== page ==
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Tuesday, March 21, 2023

Tennessee Couple Fired after Devastating Execution Protocol Assessment

Tennessee has resumed executions after a nearly ten-year pause, with the execution of seven criminals since 2018

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UNITED STATES: After an independent report showed that the state’s protocol for putting people to death by lethal injection had major flaws, the Tennessee Prisons Department fired two senior employees.

Official records looked at by the Tennessean newspaper show that Debra Inglis, who was the deputy commissioner and general counsel, and Kelly Young, who was the inspector general, were fired on December 27.

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The firings happened a day before Governor Bill Lee’s report was made public. The report showed that many executions had happened recently without enough testing of the drugs used in the lethal injection method of the death penalty.

The investigation showed, in particular, that there was no evidence that Tennessee had ever given a copy of its lethal injection protocol to the pharmacy in charge of testing the drugs before 2018.

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The audit also found that the state’s protocol’s three medications—midazolam, which sedates the patient; vecuronium bromide, which paralyses; and potassium chloride, which stops the heart—were not adequately screened for endotoxins, a type of contamination.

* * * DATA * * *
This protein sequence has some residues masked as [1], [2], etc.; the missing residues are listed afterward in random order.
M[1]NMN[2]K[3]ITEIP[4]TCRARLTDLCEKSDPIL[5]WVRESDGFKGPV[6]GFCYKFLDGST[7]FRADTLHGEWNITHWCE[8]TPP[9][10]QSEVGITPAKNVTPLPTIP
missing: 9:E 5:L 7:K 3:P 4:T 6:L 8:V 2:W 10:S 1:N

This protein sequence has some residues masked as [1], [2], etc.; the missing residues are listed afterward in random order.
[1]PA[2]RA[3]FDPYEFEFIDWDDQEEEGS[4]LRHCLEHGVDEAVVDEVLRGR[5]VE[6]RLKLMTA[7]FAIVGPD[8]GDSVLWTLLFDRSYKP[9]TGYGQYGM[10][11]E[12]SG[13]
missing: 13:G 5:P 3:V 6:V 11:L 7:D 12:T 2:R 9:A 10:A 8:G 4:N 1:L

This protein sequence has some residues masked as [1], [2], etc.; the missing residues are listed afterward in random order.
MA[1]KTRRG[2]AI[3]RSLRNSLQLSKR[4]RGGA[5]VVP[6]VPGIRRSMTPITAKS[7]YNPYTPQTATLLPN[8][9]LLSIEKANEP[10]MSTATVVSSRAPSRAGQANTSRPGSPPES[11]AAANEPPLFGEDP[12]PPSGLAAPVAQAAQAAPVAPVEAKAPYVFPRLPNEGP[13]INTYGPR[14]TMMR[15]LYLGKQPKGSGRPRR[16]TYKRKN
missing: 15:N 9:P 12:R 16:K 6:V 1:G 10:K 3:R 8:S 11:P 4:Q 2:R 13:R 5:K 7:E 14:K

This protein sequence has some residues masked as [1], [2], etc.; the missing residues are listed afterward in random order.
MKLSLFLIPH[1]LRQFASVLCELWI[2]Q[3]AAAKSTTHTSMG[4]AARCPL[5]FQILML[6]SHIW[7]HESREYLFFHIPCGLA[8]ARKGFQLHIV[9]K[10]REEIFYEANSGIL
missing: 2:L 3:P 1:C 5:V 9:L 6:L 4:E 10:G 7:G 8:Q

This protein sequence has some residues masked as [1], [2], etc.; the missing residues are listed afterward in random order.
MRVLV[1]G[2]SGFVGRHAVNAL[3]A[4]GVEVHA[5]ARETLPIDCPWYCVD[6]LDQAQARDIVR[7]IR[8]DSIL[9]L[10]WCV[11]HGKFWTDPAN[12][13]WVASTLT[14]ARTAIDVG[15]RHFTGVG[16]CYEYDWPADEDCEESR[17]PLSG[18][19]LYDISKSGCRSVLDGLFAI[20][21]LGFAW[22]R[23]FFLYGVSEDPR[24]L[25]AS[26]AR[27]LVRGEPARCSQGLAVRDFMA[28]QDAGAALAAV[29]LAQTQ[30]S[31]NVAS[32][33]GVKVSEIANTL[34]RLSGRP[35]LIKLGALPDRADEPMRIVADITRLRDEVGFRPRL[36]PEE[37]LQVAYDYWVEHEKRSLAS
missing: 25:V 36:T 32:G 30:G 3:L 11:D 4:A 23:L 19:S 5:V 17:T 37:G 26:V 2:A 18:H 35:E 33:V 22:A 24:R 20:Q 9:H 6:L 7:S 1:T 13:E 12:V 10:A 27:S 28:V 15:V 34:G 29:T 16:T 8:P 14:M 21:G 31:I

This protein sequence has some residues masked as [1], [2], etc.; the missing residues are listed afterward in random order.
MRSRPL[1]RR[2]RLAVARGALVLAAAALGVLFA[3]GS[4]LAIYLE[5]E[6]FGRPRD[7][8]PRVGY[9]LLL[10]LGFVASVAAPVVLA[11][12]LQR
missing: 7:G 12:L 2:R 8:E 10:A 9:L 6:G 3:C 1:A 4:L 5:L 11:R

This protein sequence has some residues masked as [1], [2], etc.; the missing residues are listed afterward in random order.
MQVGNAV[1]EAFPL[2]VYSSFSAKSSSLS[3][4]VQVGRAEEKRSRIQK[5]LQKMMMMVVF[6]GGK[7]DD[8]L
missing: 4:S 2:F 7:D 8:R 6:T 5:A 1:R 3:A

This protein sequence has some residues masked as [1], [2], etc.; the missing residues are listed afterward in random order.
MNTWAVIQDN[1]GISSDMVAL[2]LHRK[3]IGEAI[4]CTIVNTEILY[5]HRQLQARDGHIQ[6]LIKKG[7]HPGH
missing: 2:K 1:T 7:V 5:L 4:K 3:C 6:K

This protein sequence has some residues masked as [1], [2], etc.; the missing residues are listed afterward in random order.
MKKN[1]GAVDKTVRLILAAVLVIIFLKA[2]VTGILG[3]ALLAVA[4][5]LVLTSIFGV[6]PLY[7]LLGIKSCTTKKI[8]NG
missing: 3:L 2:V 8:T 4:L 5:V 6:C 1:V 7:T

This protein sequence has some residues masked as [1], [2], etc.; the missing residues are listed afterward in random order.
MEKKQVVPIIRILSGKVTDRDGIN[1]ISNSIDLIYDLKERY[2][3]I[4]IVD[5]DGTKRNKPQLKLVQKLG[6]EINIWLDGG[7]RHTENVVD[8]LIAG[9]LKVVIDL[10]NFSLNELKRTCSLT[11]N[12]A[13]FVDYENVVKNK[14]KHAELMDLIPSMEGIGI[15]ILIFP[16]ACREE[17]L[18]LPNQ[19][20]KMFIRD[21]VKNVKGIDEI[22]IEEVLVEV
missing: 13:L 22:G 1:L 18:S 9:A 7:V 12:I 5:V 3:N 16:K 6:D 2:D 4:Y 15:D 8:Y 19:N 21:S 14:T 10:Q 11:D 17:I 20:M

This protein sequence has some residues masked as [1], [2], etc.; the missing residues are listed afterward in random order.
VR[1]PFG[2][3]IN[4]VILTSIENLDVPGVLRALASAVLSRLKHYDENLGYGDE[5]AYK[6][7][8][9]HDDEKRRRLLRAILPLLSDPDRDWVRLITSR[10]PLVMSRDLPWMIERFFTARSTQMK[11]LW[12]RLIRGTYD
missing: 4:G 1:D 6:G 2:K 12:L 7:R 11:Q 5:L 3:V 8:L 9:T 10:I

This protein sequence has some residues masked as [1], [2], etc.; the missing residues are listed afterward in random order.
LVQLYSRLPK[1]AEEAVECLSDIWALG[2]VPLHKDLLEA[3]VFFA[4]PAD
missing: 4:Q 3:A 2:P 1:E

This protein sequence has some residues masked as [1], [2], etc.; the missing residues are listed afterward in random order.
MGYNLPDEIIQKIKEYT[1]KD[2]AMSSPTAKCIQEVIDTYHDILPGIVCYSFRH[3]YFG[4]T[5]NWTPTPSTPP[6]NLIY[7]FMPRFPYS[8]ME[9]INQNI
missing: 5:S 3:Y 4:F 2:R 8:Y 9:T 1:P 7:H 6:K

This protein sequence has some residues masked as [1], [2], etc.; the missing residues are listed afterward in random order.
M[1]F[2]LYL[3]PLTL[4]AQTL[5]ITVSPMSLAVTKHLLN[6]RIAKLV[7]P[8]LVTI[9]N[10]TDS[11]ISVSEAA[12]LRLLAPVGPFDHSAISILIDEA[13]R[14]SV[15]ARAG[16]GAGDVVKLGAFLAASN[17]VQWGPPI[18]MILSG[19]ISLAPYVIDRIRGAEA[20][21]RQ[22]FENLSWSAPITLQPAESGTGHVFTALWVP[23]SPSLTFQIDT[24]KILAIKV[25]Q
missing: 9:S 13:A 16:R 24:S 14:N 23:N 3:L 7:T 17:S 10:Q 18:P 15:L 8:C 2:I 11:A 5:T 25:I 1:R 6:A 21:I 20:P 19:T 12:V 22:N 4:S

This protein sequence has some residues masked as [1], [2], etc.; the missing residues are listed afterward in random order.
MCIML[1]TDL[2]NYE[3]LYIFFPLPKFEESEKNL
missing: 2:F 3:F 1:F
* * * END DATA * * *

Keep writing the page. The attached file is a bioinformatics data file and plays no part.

Tennessee has resumed executions after a nearly ten-year pause, with the execution of seven criminals since 2018. While two people received lethal injections, five people chose to die in the electric chair.

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Following Lee’s admission that the state had not properly followed its lethal injection protocol, the state cancelled the execution of Oscar Smith last April, an hour before it was set to take place.

In accordance with the report issued in December, none of the seven lethal injections administered since 2018—some of which were prepared in case the individual scheduled for execution changed their mind and chose lethal injection over electrocution—were examined for endotoxins.

Experts who have testified on behalf of prisoners say that midazolam makes them feel like they are about to die, scared, drowning, or suffocating.

In some US jurisdictions, most notably Alabama, lethal injection errors have resulted in scandal.

Also Read: The Export Of Remdesivir Injection And Remdesivir Active Pharmaceutical Ingredients Banned

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